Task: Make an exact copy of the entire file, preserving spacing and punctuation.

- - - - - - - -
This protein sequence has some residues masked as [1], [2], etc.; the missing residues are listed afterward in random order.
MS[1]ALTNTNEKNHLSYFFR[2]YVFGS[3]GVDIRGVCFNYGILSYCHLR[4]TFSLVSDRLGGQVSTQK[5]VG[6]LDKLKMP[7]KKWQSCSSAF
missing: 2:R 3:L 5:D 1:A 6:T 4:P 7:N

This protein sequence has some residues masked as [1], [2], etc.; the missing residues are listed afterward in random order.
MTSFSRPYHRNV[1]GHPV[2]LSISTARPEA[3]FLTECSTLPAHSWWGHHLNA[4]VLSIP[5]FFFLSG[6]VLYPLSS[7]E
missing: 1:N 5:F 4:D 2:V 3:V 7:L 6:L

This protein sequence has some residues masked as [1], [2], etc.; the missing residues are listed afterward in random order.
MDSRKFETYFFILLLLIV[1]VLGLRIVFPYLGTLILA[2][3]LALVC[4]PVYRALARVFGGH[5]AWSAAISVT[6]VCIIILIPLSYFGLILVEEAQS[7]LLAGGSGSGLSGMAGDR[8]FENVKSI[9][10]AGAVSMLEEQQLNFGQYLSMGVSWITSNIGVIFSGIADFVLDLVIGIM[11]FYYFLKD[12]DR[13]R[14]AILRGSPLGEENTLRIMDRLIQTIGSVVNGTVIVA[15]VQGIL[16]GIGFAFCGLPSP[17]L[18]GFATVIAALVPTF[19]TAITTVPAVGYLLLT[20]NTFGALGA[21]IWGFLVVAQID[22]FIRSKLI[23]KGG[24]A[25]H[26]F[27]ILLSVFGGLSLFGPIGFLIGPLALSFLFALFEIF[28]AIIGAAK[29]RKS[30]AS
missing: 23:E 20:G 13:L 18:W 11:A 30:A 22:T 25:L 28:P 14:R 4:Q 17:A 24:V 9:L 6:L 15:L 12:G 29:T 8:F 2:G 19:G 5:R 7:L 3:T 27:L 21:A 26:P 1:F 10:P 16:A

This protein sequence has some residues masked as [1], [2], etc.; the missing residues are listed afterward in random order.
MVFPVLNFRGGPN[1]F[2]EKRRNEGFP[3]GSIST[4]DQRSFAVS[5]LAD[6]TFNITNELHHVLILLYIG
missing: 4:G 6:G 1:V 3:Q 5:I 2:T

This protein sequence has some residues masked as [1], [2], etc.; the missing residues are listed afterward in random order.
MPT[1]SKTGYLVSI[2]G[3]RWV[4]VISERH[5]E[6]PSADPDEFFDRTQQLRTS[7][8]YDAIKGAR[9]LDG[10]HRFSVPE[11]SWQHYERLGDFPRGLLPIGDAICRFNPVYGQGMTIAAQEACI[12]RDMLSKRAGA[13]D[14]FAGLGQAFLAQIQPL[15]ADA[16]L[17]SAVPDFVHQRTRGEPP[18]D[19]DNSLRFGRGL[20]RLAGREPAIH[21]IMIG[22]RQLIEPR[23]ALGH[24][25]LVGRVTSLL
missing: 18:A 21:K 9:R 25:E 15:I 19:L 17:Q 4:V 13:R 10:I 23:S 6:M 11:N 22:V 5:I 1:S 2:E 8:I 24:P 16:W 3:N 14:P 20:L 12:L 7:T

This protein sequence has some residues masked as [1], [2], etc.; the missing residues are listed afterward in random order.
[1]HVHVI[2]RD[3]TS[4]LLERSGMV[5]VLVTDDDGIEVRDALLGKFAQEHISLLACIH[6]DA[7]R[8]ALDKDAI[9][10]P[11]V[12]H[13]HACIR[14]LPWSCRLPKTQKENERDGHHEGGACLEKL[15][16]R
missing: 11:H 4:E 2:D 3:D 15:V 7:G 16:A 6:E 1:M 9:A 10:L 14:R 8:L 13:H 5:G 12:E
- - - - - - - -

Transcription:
This protein sequence has some residues masked as [1], [2], etc.; the missing residues are listed afterward in random order.
MS[1]ALTNTNEKNHLSYFFR[2]YVFGS[3]GVDIRGVCFNYGILSYCHLR[4]TFSLVSDRLGGQVSTQK[5]VG[6]LDKLKMP[7]KKWQSCSSAF
missing: 2:R 3:L 5:D 1:A 6:T 4:P 7:N

This protein sequence has some residues masked as [1], [2], etc.; the missing residues are listed afterward in random order.
MTSFSRPYHRNV[1]GHPV[2]LSISTARPEA[3]FLTECSTLPAHSWWGHHLNA[4]VLSIP[5]FFFLSG[6]VLYPLSS[7]E
missing: 1:N 5:F 4:D 2:V 3:V 7:L 6:L

This protein sequence has some residues masked as [1], [2], etc.; the missing residues are listed afterward in random order.
MDSRKFETYFFILLLLIV[1]VLGLRIVFPYLGTLILA[2][3]LALVC[4]PVYRALARVFGGH[5]AWSAAISVT[6]VCIIILIPLSYFGLILVEEAQS[7]LLAGGSGSGLSGMAGDR[8]FENVKSI[9][10]AGAVSMLEEQQLNFGQYLSMGVSWITSNIGVIFSGIADFVLDLVIGIM[11]FYYFLKD[12]DR[13]R[14]AILRGSPLGEENTLRIMDRLIQTIGSVVNGTVIVA[15]VQGIL[16]GIGFAFCGLPSP[17]L[18]GFATVIAALVPTF[19]TAITTVPAVGYLLLT[20]NTFGALGA[21]IWGFLVVAQID[22]FIRSKLI[23]KGG[24]A[25]H[26]F[27]ILLSVFGGLSLFGPIGFLIGPLALSFLFALFEIF[28]AIIGAAK[29]RKS[30]AS
missing: 23:E 20:G 13:L 18:W 11:A 30:A 22:T 25:L 28:P 14:R 4:Q 17:A 24:V 9:L 6:L 15:L 12:G 29:T 8:F 2:G 19:G 5:R 7:L 3:T 27:L 21:A 26:P 1:F 10:P 16:A

This protein sequence has some residues masked as [1], [2], etc.; the missing residues are listed afterward in random order.
MVFPVLNFRGGPN[1]F[2]EKRRNEGFP[3]GSIST[4]DQRSFAVS[5]LAD[6]TFNITNELHHVLILLYIG
missing: 4:G 6:G 1:V 3:Q 5:I 2:T

This protein sequence has some residues masked as [1], [2], etc.; the missing residues are listed afterward in random order.
MPT[1]SKTGYLVSI[2]G[3]RWV[4]VISERH[5]E[6]PSADPDEFFDRTQQLRTS[7][8]YDAIKGAR[9]LDG[10]HRFSVPE[11]SWQHYERLGDFPRGLLPIGDAICRFNPVYGQGMTIAAQEACI[12]RDMLSKRAGA[13]D[14]FAGLGQAFLAQIQPL[15]ADA[16]L[17]SAVPDFVHQRTRGEPP[18]D[19]DNSLRFGRGL[20]RLAGREPAIH[21]IMIG[22]RQLIEPR[23]ALGH[24][25]LVGRVTSLL
missing: 18:A 21:K 9:R 25:E 15:I 19:L 17:Q 4:V 13:R 10:I 23:S 6:M 11:N 22:V 5:I 1:S 2:E 8:I 24:P 16:W 3:N 14:P 20:L 12:L 7:T

This protein sequence has some residues masked as [1], [2], etc.; the missing residues are listed afterward in random order.
[1]HVHVI[2]RD[3]TS[4]LLERSGMV[5]VLVTDDDGIEVRDALLGKFAQEHISLLACIH[6]DA[7]R[8]ALDKDAI[9][10]P[11]V[12]H[13]HACIR[14]LPWSCRLPKTQKENERDGHHEGGACLEKL[15][16]R
missing: 11:H 4:E 2:D 3:D 15:V 7:G 16:A 6:E 1:M 9:A 10:L 14:R 8:L 13:H 5:G 12:E